26. The article of claim 25, wherein to use the state variable in a single action comprises comparing the state variable to a second state variable.
27. The article of claim 21, further comprising instructions causing the machine to generate a simulation script that includes the state variable, the simulation script for driving a simulation.
28. The article of claim 21, further comprising instructions causing the machine to treat the vector state as a native simulator object, the native simulator object having a maximum width size allowable by a simulator in a signal action.
29. The article of claim 21, wherein the data comprises n (n≧1) bits of a simulator state.
30. The article of claim 21, wherein to extract the data from the vector state comprises extracting all n (n≧1) bits of the vector state, the width being n bits wide.
31. A computer instruction that generates a vector state, the vector state having a width larger than a predefined state width.
32. The computer instruction of claim 31, wherein the vector state is generated using a simulator console.
33. The computer instruction of claim 31, wherein the vector state is used to generate state variables.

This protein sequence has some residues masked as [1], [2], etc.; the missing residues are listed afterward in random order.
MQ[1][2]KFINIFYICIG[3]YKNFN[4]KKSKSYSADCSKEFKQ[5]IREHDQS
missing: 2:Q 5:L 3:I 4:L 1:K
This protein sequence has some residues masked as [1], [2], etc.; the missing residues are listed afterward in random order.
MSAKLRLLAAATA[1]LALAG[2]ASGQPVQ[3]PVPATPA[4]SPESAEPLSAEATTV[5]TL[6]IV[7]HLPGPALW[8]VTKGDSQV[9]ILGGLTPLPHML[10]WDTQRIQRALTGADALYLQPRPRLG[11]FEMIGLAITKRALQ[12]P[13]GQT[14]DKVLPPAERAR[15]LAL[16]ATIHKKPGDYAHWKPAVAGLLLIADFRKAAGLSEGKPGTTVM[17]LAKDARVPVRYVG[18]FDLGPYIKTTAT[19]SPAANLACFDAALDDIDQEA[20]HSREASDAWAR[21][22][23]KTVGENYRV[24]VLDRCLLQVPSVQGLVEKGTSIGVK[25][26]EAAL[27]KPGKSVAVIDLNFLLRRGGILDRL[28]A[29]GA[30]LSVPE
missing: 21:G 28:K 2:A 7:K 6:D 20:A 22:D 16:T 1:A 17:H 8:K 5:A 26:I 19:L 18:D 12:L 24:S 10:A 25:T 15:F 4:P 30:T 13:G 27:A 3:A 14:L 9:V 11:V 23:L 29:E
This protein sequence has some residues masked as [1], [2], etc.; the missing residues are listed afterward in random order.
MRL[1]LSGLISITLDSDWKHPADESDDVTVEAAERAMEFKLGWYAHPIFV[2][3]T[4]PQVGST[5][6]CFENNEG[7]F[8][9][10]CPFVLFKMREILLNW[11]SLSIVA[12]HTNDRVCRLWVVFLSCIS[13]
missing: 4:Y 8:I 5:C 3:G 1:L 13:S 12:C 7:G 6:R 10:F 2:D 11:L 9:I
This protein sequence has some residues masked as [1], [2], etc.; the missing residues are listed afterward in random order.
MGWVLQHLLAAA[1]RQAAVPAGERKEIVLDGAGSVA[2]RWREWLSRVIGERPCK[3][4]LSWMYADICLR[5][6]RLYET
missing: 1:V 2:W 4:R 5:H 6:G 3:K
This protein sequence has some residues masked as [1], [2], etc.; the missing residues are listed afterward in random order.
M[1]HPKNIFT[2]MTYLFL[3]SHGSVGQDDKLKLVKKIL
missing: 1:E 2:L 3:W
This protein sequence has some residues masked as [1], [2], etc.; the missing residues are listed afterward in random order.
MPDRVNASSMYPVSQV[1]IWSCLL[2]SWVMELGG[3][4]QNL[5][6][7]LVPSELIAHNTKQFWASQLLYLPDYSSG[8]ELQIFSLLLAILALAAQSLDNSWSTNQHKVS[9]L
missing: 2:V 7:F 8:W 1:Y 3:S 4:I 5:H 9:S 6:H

Description
    TECHNICAL FIELD
  • [0001]
    This invention relates to generating simulation code.
  • BACKGROUND
  • [0002]
    Computer languages and their associated compilers have a predetermined state width, sometimes called a native platform word width. For example, the C++ computer language has a native platform word width of 32 bits. Typically, a state width that is larger than the native platform word width is represented by multiple values having a width equal to or smaller than the native platform word width. For example, in C++, a 96-bit state can be represented as three 32-bit values.
  • [0003]
    A simulator is used by a software developer to run and test software code. Typically, simulators run code that will be compiled by a compiler. Simulators use states to store information as the software code is processed.
  • DESCRIPTION OF THE DRAWINGS
  • [0004]
    [0004]FIG. 1 is a flowchart of a process for generating simulation code.
  • [0005]
    [0005]FIG. 2 is a block diagram of a computer system on which the process of FIG. 1 may be implemented.
  • DESCRIPTION
  • [0006]
    Referring to FIG. 1, process 10 generates simulation code for use with a computer language. In this embodiment, the simulation code may be used to simulate digital circuits; however, the invention is not limited as such.
  • [0007]